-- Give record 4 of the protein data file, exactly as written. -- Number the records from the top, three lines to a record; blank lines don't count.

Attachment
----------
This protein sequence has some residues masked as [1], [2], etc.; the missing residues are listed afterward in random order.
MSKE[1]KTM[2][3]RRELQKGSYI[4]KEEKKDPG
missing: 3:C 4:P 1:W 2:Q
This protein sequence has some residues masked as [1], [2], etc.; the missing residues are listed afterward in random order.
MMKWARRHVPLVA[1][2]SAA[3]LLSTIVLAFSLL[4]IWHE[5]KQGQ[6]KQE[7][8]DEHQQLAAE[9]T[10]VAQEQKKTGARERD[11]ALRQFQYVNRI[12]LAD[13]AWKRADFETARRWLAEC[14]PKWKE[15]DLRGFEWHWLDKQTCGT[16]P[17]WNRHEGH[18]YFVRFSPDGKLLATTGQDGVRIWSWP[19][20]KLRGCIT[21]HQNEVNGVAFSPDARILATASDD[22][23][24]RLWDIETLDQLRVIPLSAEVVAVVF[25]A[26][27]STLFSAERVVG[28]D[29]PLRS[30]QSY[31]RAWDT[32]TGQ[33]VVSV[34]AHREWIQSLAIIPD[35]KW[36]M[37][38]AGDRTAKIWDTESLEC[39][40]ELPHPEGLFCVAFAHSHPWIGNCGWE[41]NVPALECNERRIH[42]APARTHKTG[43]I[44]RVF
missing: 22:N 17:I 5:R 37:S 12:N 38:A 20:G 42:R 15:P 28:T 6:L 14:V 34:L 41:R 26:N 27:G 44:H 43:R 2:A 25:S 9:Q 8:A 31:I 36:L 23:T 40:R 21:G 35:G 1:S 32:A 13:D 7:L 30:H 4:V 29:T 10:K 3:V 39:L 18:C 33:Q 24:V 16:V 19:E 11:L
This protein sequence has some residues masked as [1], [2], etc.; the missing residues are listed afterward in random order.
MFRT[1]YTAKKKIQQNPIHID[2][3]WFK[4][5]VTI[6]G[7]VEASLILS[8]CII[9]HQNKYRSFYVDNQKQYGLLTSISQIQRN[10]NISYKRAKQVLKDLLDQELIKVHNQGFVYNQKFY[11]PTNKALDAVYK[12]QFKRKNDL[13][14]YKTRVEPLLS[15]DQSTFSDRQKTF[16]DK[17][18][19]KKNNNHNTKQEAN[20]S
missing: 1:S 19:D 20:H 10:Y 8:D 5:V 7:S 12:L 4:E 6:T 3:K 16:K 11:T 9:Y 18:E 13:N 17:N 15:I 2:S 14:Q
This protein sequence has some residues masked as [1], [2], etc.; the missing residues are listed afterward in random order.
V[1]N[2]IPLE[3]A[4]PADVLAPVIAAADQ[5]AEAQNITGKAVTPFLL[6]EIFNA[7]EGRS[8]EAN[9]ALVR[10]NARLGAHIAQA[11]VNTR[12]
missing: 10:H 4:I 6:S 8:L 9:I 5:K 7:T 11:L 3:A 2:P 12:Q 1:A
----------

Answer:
This protein sequence has some residues masked as [1], [2], etc.; the missing residues are listed afterward in random order.
V[1]N[2]IPLE[3]A[4]PADVLAPVIAAADQ[5]AEAQNITGKAVTPFLL[6]EIFNA[7]EGRS[8]EAN[9]ALVR[10]NARLGAHIAQA[11]VNTR[12]
missing: 10:H 4:I 6:S 8:L 9:I 5:K 7:T 11:L 3:A 2:P 12:Q 1:A